Hello readers, welcome back to know the Python Operator Precedence rules and guidelines. It is very important to know which comes the first and next, as a mathematician rules we know the operators to be executed correctly. But to identify the same with computer programs we have Operator Precedence rules and executes mathematical expressions correctly.

Python operators have a set **order of precedence**, which determines what operators are evaluated first in a potentially ambiguous expression. For instance, in the expression 3 * 2 + 7, first 3 is multiplied by 2, and then the result is added to 7, yielding 13. The expression is not evaluated the other way around, because * has higher precedence than +.

Continuation of the Python Operators from the previous article was written here,

#### Python Logical Operators:

Python language supports logical operators, and, or, and not as a truth table.

The following assumptions for the below, variable a is 10, b is variable 20:

Operators |
Logical expression |
Description |
Examples |

and | x and y | Boolean “and” – if x is False, x and y return’s False, else it returns evaluation of y. | (A and b) returns 20. |

or | x or y | Boolean “or” – If x is non-zero, it returns the value of x, else it returns evaluation of y. | (A or b) returns 10. |

not | not x | Boolean “not” – If x is True, it returns False. If x is False, it returns True. | not (a and b) returns False |

#### Python Bitwise Operators:

Bitwise operators are considered binary numbers to make the calculation. Python is Bitwise rule as follows:

As ‘a’ variable in the following table 60, ‘b’ variable 13.

Operators |
Description |
Examples |
Output |

& | Bitwise and operator: two values involved in operation, if both corresponding bits are 1, the result bit is 1, 0 otherwise | (A & b) | Output is 12, binary explanation: 0000 1100 |

| | Bitwise or operator: as long as the two corresponding binary bit is a 1, the resulting bit is 1. | (A | b) | Output is 61, binary explanation: 00111101 |

^ | Bitwise exclusive OR operator: When the two corresponding binary bit different and the result is 1 | (A ^ b) | Output of 49, binary explanation: 00110001 |

~ | Bitwise operators: each binary data bit inversion, that is 1 to 0, the 0 to 1 | (~ A) | -61 output, binary explanation: 1100 0011 in a symbolic form complement binary number. |

<< | Left mobile operators: each binary operands all left a number of bits specified by the number “<<” right of the decimal moves, discarding the high and lower 0s. | a << 2 | Output is 240 Binary interpretation: 11110000 |

>> | Right Mobile operators: to each binary “>>” the left operand Several all right, “>>” on the right the number of bits specified | a >> 2 | Output is 15, binary explanation: 0000 1111 |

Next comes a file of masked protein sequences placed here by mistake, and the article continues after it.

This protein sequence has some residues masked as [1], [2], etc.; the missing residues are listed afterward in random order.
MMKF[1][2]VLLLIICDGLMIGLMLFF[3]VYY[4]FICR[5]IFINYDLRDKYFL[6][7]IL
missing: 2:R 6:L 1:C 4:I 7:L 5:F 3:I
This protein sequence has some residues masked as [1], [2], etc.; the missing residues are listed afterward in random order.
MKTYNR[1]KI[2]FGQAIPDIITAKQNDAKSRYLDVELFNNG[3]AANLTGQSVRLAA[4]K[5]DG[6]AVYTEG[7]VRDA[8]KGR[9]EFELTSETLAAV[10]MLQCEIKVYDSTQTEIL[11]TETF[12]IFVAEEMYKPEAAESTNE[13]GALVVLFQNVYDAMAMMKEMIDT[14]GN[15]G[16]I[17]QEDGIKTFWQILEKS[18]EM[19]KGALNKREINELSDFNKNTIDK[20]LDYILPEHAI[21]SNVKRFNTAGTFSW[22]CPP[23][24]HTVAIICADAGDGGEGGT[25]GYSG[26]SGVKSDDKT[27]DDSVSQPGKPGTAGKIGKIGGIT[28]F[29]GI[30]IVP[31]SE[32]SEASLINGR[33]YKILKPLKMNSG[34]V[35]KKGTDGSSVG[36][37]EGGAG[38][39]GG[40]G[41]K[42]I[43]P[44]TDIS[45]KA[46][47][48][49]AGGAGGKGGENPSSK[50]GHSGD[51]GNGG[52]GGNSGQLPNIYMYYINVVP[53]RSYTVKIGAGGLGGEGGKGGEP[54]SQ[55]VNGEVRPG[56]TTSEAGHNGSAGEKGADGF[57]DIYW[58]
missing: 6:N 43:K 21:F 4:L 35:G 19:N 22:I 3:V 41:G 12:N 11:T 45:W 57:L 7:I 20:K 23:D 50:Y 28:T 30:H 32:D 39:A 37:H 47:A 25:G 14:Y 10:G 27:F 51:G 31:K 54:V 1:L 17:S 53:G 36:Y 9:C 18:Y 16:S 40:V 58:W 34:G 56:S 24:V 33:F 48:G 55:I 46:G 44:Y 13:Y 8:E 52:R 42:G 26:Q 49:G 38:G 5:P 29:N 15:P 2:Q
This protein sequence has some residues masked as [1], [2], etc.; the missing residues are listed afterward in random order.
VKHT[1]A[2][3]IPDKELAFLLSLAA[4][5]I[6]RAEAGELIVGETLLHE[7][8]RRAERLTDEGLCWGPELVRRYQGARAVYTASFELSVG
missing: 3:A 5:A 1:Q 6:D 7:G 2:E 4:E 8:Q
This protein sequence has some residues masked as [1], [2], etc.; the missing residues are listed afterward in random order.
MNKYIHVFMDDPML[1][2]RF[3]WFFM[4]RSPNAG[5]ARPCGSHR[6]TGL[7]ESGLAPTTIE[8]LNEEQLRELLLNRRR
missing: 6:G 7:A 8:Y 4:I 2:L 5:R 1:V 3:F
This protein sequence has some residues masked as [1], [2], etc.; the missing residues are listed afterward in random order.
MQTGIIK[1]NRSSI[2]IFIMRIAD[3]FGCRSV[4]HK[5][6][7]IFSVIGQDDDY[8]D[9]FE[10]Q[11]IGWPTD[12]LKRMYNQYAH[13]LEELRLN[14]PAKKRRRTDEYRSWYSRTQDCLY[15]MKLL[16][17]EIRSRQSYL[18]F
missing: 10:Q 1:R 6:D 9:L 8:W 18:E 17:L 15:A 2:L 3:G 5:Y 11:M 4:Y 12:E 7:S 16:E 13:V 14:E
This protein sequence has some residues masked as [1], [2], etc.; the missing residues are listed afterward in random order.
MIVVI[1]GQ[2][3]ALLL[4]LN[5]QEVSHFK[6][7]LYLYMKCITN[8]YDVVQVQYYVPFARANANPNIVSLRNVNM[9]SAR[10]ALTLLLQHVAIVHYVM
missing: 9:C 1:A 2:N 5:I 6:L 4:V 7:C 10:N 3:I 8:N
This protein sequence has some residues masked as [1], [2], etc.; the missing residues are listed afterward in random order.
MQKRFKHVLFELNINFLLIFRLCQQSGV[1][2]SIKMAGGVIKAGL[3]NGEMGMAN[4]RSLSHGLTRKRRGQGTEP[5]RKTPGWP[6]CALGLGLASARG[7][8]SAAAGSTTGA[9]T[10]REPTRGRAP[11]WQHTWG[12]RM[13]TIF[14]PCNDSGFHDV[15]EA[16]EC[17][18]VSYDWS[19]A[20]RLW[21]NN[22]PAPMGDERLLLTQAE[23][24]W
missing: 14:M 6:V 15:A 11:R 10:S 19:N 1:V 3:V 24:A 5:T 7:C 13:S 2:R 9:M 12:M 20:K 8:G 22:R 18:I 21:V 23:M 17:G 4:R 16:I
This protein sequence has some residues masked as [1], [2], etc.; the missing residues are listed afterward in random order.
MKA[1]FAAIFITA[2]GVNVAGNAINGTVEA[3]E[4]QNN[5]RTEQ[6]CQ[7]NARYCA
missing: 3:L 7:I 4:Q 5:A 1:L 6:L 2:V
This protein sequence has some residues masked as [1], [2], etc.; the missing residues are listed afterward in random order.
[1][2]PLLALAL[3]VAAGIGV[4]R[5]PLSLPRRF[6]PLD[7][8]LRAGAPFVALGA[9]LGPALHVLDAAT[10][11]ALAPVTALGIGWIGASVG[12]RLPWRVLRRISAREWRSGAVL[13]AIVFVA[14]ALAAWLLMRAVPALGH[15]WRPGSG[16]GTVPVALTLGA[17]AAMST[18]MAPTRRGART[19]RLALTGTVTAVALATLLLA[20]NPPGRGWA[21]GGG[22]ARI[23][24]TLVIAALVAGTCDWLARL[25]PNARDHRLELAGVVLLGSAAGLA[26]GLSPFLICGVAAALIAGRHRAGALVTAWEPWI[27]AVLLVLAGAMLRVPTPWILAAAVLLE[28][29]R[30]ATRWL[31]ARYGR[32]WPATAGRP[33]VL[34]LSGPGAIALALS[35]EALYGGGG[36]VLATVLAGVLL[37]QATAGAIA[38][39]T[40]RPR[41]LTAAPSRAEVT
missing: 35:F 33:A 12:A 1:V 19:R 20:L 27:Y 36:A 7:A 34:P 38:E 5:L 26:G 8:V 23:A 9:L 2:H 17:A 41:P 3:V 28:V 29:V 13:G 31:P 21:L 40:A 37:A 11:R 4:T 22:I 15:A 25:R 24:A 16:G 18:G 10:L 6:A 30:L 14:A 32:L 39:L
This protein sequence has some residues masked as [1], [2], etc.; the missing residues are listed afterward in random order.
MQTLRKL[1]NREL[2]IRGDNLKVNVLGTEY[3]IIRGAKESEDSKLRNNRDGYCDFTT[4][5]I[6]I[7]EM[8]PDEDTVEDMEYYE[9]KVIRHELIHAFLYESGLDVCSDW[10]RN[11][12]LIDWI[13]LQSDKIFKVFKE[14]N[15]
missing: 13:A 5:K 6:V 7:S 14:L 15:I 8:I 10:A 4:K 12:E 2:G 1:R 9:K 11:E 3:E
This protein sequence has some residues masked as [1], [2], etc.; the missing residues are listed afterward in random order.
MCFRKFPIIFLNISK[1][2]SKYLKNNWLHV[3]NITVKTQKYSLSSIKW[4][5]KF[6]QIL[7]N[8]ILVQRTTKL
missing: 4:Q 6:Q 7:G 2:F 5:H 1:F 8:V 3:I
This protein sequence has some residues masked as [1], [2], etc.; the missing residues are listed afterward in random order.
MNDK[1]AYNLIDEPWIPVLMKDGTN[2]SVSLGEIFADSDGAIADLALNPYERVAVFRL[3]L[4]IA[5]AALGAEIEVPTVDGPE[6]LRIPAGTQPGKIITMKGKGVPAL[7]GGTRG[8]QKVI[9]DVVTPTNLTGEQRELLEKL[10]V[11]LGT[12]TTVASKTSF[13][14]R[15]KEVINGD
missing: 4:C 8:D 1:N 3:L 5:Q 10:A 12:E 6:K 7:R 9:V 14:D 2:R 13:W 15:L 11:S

#### Python Identity Operators:

Identity operator is used to comparing two objects of storage units.

Operators |
description |
Examples |

is | is judging the two identifiers are not referenced from an object | x is y, if id (x) equals id (y), it is returned 1 as a result |

is not | It is not to judge the two identifiers are not referenced from different objects | x is not y, if id (x) is not equal to id (y). it is not returned 1 as a result |

**Python Member Operator:**

**Python Member Operator:**

In addition to some of the above operators, Python also supports member operator, test case contains a number of members, including strings, lists or tuples.

Operators |
Description |
Examples |

in | If you find the value in the specified sequence returns True, otherwise False. | x in y sequence, returns True if x in y sequence. |

not in | If the value is not found in the specified sequence returns True, otherwise False. | x is not y sequence, if x is not y sequence returns True. |

We have finished all the Python Operators, the next is Python Operator Precedence rules and guidelines.

### Python Operator Precedence:

The following table lists from highest to lowest priority of all operators:

Operators |
Description |

** | Index (highest priority) |

~ + – | Bitwise inversion, unary plus and minus (the last two method named + and @ – @) |

* /% // | Multiplication, division, and modulo take divisible |

+ – | Addition Subtraction |

>> << | Right, left operator |

& | Bit ‘AND’ |

^ | | Bitwise Operators |

<= <>> = | Comparison |

<> ==! = | Equality operator |

=% = / = @ = – = + = * = * = | Assignment Operators |

is is not | Identity operator |

in not in | Member operator |

not or and | Logical Operators |

To know Basic Python Operators and its real-time usage, click here.

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